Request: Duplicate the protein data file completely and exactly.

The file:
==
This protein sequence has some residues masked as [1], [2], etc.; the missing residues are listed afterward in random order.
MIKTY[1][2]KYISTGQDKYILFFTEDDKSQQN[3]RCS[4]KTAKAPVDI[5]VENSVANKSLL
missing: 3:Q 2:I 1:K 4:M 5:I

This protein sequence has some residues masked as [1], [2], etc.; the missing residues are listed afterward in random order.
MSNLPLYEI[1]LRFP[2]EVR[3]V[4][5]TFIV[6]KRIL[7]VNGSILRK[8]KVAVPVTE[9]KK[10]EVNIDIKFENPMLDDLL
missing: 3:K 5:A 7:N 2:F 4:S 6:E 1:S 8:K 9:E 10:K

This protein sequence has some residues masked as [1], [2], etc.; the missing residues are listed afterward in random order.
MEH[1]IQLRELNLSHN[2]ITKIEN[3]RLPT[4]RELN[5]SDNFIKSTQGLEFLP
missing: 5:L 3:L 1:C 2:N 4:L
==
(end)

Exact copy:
This protein sequence has some residues masked as [1], [2], etc.; the missing residues are listed afterward in random order.
MIKTY[1][2]KYISTGQDKYILFFTEDDKSQQN[3]RCS[4]KTAKAPVDI[5]VENSVANKSLL
missing: 3:Q 2:I 1:K 4:M 5:I

This protein sequence has some residues masked as [1], [2], etc.; the missing residues are listed afterward in random order.
MSNLPLYEI[1]LRFP[2]EVR[3]V[4][5]TFIV[6]KRIL[7]VNGSILRK[8]KVAVPVTE[9]KK[10]EVNIDIKFENPMLDDLL
missing: 3:K 5:A 7:N 2:F 4:S 6:E 1:S 8:K 9:E 10:K

This protein sequence has some residues masked as [1], [2], etc.; the missing residues are listed afterward in random order.
MEH[1]IQLRELNLSHN[2]ITKIEN[3]RLPT[4]RELN[5]SDNFIKSTQGLEFLP
missing: 5:L 3:L 1:C 2:N 4:L